Saturday, December 19, 2009

George S. please contact me

I've been very impressed with some of the comments I've read at the Times-Call. One poster who calls himself 'George S.' had this to say:

What this thread is revealing to me above all else is this community's startling lack of adult reading comprehension. Let's see if I can sort all this out. ... One poster accuses me of trying to "intimidate" others out of their freedom of speech because I spoke out about robo-calls which came from a Virginia area code and which were "anti-family" bvecause they came at the dinner hour, the only time of the day when my family can sit down together. I wouldn't dream of stifling those calls, because they, and the obvious cost of making them (which the Times-Call interestingly did not report) are quite revealing about the interests behind an issue or candidate. Or revealing, anyway, to citizens who are curious and don't just drink the Kool-Aid. ... Another poster accused me of being against businesses and churches. Say what? He must have missed the sentence where I praised my own church for focusing on Jesus instead of profits, and to that I'll add 90 percent of the town's other fine churches. I specificially stated that LifeBridge's focus was far more on making tax-sheltered profits than on religion. It is a business designed to enrich a few, much like Jim Bakker's "Heritage USA" near Charlotte. It's a business that evades taxes (that's stealing from you and me!) by claiming a religious exemption. And am I anti-business? No, I own a business! What I object to are governmental bodies that favor their friends' business ventures over those other business people who have not greased the politicians' palms with money or favors, as is happening with the tract east of the museum. That kind of corruption is non-partisan. Sure, in the case of Longmont, favoritism and bought-and-paid-for decisions are being engineered by Republican office-holders, but in my native Chicago it was done by Daley's Democratic machine. Right or left, it's wrong. I have also been a member of some fine Chambers of Commerce in other cities where I have owned businesses, but not here, for the same "favoritism" reason. ... A poster stated that the LifeBridge development would generate lots of tax revenue. Wrong. If you had actually read the plan, you would know that most of the development would be LEASED instead of SOLD. Those renters would not be paying property taxes, and the "religious" LifeBridge landlord would be sheltered from taxes on the huge profit from those rents as well as that from property it did sell. Sure, businesses within the development would generate some sales tax revenue, but much of that would be competing for the same retail dollar as are existing businesses, so the net result would be an "ebbing tide" for everyone. ... And finally, because I dared to speak out against religion-industry profiteers and a developer-purchased City Council, I am branded a "liberal" or a "progressive." I am neither. I demand little from government other than to defend my property and country. Locally, I want it to ensure orderly growth which pays for itself and doesn't use more resources than we have, not rubber-stamped sprawl that rapes our quality of life and thus diminishes everybody's property values INCLUDING MINE, and that in turn diminishes the revenue available to provide city services (including police and fire protection) for all this runaway growth! And if I launch a business venture, I don't want to have to buy a politician to keep him from favoring his friends and donors over me. What the heck is partisan about that? What we really have to get over in this country is excusing wrongs just because they're done by members of our own political party; that's why I don't belong to one. ... I am a fiscal conservative. And though it's not going to be politically correct to say it in this thread, council members Benker and McCoy are fiscal conservatives too. Unfortunately, they were looking out for taxpayers in the long term, and that's pretty hard to explain in this era of Americans' short attention spans, desire for instant gratification and inability to see past the ends of their noses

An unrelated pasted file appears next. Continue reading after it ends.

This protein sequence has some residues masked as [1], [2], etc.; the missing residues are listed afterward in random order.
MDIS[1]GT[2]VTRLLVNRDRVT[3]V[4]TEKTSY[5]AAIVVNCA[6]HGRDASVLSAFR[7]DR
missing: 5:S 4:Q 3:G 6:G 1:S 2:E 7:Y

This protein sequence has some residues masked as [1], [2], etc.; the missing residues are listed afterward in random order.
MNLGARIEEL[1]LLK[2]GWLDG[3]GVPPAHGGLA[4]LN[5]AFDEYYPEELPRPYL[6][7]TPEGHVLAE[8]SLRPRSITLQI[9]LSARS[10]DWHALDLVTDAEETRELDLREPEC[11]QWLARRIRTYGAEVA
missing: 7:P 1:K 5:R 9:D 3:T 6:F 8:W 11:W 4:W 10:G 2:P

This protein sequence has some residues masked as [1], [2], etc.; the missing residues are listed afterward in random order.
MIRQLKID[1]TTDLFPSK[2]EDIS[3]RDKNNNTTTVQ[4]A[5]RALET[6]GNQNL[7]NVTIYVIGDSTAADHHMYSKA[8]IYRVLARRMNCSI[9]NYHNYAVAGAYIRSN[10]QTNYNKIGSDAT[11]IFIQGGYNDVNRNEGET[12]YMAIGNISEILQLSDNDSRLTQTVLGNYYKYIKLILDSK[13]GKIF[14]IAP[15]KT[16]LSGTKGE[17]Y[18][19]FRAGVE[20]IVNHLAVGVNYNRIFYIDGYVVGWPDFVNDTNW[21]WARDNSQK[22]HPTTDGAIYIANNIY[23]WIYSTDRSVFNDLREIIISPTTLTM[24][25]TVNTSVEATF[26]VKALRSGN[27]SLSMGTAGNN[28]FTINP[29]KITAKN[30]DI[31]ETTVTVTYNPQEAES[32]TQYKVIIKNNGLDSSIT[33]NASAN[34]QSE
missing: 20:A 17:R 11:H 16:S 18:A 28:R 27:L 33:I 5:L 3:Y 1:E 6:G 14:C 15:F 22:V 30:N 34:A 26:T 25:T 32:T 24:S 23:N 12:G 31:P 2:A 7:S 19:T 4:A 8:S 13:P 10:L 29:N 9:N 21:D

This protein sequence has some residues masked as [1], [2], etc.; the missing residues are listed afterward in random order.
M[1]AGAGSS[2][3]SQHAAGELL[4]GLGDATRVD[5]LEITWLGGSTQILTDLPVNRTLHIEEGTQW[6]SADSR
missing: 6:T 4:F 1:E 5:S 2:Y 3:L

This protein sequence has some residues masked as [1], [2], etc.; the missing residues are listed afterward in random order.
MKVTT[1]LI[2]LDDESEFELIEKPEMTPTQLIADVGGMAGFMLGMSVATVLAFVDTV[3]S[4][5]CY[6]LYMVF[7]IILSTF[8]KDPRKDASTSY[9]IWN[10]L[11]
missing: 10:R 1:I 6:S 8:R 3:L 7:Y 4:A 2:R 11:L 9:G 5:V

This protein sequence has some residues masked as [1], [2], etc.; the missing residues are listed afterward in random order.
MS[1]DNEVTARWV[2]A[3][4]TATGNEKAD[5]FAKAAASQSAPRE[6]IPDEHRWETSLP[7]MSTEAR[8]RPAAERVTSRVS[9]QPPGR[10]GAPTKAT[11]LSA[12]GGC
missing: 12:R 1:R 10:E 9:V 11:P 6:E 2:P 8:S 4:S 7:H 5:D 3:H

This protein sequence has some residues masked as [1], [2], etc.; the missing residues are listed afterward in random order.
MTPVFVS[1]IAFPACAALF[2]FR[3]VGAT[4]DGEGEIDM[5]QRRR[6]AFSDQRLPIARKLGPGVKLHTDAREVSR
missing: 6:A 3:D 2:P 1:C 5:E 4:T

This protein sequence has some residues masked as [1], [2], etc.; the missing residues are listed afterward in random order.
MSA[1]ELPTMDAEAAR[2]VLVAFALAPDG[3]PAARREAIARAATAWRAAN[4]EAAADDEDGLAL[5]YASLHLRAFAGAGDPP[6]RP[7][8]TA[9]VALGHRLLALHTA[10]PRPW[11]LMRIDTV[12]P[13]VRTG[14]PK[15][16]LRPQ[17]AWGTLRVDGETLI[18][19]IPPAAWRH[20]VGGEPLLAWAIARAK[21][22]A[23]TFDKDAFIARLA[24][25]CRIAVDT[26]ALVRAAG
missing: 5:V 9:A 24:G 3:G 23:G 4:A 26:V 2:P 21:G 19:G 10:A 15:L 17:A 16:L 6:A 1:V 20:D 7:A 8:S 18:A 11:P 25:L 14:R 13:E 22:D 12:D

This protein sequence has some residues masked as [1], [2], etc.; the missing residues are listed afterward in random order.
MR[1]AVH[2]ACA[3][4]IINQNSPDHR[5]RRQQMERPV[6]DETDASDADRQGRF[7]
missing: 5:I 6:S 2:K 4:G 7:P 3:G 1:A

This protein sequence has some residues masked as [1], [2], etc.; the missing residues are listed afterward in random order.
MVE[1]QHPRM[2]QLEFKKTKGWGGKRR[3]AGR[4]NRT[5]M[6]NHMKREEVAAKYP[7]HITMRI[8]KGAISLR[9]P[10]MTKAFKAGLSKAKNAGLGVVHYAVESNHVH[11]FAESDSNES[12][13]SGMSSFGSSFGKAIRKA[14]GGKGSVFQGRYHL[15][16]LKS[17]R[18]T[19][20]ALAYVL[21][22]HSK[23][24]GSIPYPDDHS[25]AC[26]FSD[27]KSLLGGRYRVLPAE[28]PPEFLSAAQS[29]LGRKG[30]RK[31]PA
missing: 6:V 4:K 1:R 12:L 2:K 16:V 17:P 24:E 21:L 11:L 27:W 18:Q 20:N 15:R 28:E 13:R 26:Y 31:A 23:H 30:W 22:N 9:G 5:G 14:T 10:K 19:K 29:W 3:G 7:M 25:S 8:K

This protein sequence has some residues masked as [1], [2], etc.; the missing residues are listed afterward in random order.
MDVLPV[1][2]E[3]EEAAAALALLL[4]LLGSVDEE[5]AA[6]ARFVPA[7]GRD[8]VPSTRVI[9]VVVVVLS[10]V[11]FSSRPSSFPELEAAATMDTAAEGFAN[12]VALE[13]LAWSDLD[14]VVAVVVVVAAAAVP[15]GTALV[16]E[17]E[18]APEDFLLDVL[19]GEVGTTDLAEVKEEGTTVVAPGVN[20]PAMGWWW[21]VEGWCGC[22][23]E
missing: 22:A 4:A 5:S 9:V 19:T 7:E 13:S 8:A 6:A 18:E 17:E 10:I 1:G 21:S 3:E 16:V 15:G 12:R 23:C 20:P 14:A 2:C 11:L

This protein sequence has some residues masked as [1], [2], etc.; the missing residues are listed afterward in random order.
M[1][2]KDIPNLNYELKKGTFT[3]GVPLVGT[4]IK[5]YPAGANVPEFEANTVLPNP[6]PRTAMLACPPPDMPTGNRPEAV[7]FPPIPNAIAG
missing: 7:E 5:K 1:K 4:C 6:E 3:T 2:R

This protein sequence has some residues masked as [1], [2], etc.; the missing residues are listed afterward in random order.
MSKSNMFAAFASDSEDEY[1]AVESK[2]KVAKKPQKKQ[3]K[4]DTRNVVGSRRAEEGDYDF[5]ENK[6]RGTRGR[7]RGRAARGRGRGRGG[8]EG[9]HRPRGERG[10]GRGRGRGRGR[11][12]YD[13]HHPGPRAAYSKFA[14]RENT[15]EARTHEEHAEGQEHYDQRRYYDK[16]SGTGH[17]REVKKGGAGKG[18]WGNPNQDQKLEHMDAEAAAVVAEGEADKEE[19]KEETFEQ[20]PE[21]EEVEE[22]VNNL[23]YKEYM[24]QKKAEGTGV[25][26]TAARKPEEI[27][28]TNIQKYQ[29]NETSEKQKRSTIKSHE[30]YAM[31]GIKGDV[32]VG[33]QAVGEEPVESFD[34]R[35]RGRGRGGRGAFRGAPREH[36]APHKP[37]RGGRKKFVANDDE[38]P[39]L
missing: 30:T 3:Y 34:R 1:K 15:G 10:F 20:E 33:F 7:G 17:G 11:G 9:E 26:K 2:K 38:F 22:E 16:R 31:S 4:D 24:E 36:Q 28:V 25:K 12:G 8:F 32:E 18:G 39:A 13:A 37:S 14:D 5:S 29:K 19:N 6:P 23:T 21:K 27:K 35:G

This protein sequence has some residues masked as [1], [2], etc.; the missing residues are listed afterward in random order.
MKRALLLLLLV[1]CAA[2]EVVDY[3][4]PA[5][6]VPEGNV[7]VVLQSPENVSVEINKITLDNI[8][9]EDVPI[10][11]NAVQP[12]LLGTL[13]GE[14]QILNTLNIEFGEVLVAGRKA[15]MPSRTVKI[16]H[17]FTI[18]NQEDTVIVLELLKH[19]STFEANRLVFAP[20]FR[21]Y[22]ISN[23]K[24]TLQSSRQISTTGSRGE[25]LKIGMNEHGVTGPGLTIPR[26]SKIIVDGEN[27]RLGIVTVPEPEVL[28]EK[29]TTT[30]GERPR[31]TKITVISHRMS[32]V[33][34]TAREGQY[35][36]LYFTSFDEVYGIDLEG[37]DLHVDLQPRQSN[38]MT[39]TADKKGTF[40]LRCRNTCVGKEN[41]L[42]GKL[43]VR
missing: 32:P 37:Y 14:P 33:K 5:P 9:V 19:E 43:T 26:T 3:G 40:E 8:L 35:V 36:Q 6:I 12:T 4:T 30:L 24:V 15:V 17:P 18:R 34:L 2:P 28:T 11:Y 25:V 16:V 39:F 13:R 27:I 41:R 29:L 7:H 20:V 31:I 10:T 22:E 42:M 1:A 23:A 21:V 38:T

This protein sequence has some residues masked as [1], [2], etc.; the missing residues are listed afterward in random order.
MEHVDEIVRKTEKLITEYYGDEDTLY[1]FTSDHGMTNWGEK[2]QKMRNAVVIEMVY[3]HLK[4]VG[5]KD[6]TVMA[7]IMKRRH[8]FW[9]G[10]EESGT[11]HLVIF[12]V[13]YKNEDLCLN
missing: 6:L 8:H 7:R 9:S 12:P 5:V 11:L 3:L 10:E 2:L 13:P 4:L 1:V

George S., Longmont, 12/3/2009 9:25 AM

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